Prairie or Carolina Larkspur, Delphinium carolinianum Walter. Photo ©Merle R. Black, Wisconsin Flora.

Whoever sees a rocky hillside lit up with the tall candles of the white larkspur (Note 2) will decide that they outrank with their ethereal beauty the great blue larkspurs in the formal garden of royal pedigree. Burly bumblebees flock about the plants, clasping each flower in turn upon the wand like stalks and thrusting their long tongues into the upturned spurs to extract the sweets within.

It seems necessary to write a work in favor of what are usually called weeds, which may be defined as plants out of place, growing where we wish something else to grow. The print of the Cow Parsnip [Heracleum maximum - she is referring to the photo in the article] shows fine decorative possibilities. A rampant growth of this herb gave character to a certain roadside. Barely an hour after a photograph was taken, the plants were mown down and nothing left in their place by monotonous stubble. A plea is offered for the next season: O scytheman, spare this weed! It is harmless, and does its best to make glad the waste places. It is named for the god Hercules on account of its massive bulk. Compare it with the castor bean occupying the central post of honor in an ornamental mound of flowers. Has it not as vigorous a growth; are not the leaves as large and finely formed and the flowers as beautiful as that of the favored imported bean?

Cow Parsnip
Cow Parsnip, Heracleum maximum

Turning from the sturdy habit of the Heracleum to the Linnaeus we are reminded that it is proverbial that goodness and sweetness are concentrated in small masses. For the Twin Flower (note 3) is a trailing, small-leaved evergreen studded with pairs of little white flowers striped with pink.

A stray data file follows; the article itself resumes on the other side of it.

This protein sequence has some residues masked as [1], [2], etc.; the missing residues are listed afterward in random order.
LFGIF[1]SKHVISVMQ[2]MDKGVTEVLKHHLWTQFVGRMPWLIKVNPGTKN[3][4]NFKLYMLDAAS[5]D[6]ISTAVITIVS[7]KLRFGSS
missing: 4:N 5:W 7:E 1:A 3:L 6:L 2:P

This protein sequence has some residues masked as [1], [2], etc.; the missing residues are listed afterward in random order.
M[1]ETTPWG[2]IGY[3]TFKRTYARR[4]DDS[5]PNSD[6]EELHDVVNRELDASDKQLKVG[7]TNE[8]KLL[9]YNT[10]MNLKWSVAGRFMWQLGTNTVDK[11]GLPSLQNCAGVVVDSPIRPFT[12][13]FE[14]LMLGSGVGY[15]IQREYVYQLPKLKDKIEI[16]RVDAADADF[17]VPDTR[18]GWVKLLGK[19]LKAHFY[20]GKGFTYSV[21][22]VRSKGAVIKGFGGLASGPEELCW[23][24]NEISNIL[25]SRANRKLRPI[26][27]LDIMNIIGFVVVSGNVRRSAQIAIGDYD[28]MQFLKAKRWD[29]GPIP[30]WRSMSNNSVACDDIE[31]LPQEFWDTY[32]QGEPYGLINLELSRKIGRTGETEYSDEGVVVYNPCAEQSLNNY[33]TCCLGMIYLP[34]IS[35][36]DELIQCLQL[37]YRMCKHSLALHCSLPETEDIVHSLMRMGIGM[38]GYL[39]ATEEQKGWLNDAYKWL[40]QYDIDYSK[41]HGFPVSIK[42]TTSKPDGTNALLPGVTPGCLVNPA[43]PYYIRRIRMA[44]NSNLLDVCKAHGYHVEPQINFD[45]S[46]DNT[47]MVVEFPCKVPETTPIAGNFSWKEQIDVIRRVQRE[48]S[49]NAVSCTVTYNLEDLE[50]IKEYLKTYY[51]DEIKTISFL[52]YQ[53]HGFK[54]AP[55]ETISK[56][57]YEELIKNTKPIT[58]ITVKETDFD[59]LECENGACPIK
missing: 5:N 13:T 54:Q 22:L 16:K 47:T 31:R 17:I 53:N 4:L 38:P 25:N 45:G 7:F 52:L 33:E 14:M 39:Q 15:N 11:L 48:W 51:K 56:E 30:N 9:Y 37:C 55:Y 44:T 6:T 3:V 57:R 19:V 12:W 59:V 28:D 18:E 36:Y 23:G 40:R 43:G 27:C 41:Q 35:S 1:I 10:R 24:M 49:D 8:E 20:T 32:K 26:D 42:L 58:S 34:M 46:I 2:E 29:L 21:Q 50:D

It was a favorite with its namesake, Linnaeus, and that it becomes of every one who once enjoys its exquisite delicacy and fragrance. The wild garden in Glenwood Park is the only place where it may be found in Minneapolis. To conserve this flower alone is a sufficient reason for the perpetuation of the place.

Twin Flower, Linnaea borealis Photo ©Kitty Kohout, Wisconsin Flora.

1. Thalictrum polygamum. Here she refers to a species known as King of the Meadow that is not present in Minnesota. The species present in Minnesota and known as Tall Meadow Rue and indigenous to the Garden is Thalictrum dasycarpum.
2. Prairie Larkspur or Carolina Larkspur, Delphinium carolinianum ssp. virescens first planted in 1910 and in many years thereafter. The older botanical name is Delphinium virescens.
3. Linnaea borealis ssp. americana was indigenous to the Garden area. It was also planted in the Garden by Martha Crone in 1933, 1934 and 1936. Ken Avery planted it in 1961.

Tours to the Garden. Beginning with this week's article the following was also printed at the beginning of the text.

Miss Butler will conduct parties through the Wild Botanic Garden in Glenwood Park, Tuesday and Thursday mornings, meeting them at the terminus of the Fourth and Sixth Avenue north Street Railway, Sixth Avenue and Russell Avenue North, at 10 o'clock; also Saturday & Sunday afternoon, meeting then at 2:30 o'clock at the same place. One hour later on the same days, persons coming by automobile or carriage will be met at the entrance to the Garden, on the boulevard, at a point northeast of Birch Pond in Glenwood Park. To reach Birch Pond, turn in at the left on Western Avenue where the Park Boulevard intersects the avenue.

More information and photos on some of these plants can be found under these links:
Blue Flag

Cow Parsnip

Early Meadow Rue

Northern Bedstraw

Tall Meadow Rue